Jessica Long is not a fan of corporate globalization. She can be reached at jessimarie12@hotmail.com. Read other articles by Jessica, or visit Jessica's website.

17 comments on this article so far ...

Comments RSS feed

  1. Michael Kenny said on August 26th, 2007 at 9:02am #

    I wasn’t aware that it was still acceptable in polite society to refer to African peoples as “tribes”. Nobody calls the Germans a tribe, or the Chinese or the Jews. Might the same courtesy not be extended to the Ijaw people? In general, the language of the article is extremely dated, like it was written around 1950.

  2. jessica said on August 26th, 2007 at 9:07pm #

    Hi Kenny
    This is the author of the Niger Delta article. Actually, I’ve lived in rural Kenya for months and (in my experience) the African people prefer to be called according to their “tribes”- I lived with the Luo tribe, who was very proud of their title and actually introduced me as “tribes” themselves….”tribes” (as I learned in the case with the Luo tribe) have their own manner of dress, language, culture, dance and song….. to lump them together as merely African or Kenyan is an insult to them, a disregard for their cultural heritage of which they are incredibly proud and is at risk of extinction with globalization and the mentality of people like you. I think it’s interesting how we point the finger often times without actually experiencing the situation first hand. I welcome constructive criticism as I am a young writer… and still have alot to learn but feel your reasoning is highly ignorant. As for the dated criticism, methods of globalization and first world imperialism were not openly discussed in 1950- neither was the Bush administration’s militarizing of third world countries. Regardless, thank you for your feedback, and I hope you do your research next time you attempt to criticize.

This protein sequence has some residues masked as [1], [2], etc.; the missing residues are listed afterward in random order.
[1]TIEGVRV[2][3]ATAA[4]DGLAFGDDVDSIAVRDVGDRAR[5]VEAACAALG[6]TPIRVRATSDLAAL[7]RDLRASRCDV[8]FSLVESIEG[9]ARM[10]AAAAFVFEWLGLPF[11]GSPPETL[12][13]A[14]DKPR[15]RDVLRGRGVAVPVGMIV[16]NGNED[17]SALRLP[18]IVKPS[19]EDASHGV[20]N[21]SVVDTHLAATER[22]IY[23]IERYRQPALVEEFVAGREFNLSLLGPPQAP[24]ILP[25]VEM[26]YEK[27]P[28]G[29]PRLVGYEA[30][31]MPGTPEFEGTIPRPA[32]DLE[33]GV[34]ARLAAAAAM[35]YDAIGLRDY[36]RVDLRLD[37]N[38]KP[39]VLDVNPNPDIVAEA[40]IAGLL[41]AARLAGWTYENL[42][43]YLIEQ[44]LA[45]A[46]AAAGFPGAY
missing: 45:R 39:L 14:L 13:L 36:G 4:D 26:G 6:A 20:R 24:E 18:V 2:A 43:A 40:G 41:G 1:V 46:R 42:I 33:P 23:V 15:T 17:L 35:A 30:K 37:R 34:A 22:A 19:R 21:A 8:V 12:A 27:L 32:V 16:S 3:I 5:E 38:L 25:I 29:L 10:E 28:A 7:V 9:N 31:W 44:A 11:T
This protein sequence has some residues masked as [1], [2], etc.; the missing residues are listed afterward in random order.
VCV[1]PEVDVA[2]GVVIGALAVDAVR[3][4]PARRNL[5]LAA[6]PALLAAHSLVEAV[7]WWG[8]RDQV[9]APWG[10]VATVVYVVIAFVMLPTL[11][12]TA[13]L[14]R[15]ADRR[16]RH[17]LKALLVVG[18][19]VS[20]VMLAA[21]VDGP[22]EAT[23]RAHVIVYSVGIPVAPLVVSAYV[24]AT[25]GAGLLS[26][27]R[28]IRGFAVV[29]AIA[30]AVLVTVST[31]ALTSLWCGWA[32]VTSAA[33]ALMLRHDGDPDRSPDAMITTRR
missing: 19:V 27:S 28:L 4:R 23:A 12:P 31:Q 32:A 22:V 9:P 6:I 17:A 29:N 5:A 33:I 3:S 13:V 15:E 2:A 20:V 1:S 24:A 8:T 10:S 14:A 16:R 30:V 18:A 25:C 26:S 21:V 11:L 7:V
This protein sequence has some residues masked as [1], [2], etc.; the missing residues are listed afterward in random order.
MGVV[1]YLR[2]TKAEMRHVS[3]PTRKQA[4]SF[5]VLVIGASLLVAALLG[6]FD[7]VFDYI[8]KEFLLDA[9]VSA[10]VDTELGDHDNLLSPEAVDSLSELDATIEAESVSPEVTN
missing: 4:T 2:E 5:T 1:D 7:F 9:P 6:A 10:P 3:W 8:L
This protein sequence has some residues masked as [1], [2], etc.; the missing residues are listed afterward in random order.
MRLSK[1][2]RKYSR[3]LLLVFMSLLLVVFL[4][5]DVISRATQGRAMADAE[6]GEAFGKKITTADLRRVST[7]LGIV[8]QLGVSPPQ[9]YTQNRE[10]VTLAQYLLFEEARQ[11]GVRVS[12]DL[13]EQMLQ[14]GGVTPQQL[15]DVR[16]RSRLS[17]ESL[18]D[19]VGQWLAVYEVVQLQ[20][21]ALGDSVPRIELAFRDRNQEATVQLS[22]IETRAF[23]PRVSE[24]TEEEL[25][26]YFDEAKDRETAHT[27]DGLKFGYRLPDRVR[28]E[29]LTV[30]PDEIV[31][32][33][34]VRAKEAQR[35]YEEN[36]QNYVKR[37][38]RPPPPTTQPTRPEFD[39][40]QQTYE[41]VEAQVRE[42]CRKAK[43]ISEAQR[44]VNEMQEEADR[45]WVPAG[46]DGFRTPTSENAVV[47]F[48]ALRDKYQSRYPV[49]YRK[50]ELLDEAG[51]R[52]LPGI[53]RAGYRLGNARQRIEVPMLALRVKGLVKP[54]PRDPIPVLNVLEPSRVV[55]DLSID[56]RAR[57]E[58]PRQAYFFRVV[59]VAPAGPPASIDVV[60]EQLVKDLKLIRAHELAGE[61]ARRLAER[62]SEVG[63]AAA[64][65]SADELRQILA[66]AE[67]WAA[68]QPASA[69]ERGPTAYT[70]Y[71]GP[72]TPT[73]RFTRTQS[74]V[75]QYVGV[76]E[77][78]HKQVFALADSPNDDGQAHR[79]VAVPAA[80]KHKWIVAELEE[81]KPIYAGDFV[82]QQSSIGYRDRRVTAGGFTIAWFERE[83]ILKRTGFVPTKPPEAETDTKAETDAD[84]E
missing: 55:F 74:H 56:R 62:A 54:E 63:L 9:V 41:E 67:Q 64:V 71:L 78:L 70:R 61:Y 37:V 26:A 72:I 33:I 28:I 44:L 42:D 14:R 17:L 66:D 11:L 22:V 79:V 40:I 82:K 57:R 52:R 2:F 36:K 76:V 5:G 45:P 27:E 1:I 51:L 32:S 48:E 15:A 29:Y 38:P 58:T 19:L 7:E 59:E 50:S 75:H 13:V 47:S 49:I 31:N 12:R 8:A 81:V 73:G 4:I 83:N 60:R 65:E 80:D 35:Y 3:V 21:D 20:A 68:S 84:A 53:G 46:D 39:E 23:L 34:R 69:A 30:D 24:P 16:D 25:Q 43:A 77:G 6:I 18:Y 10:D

Best Regards.

  3. osinaike michael said on November 13th, 2007 at 1:17pm #

    hi i am very much interested in the Niger Delta crisis especially as an academic. permit me to say foremost that, Nigeria is like a giant with a ‘rotten brain’ and ‘rotten legs’. rotten brain in terms of a corrupt and sick leadership. and rotten legs in terms of an ignorant people without focus. at the risk of sounding too idealistic, i believe that, this crisis can come to a peaceful end if only we allow and work it. it is imperative to note that, not only government but selfish individuals have been maximising this crisis as an avenue to prosecute their evils. even if any victory at all it will be a pyhrric victory for us all. the costs of this violence are obviously too enormous, thereby eroding the accruable benefits. i opine that, we all use this forum to proffer a plausible remedy to this ‘terminal disease’ that threatens to terminate the destiny of not only the Niger Delta peoples but Nigerians at large. if people can be mobilised for violence such as we witness, then they can be mobilised and motivated towards peaceful resolution. this indeed transcends intellectualism and as such requires practical steps. i strongly believe that through a joint effort we can turn ‘swords into plowshares’. this we can do by providing a platform to re-direct and re-engineer the mentality of the Niger-Delta people to see beyond the present exploitation and come out of its grip.

  4. Marcus Ibe said on February 29th, 2008 at 8:14pm #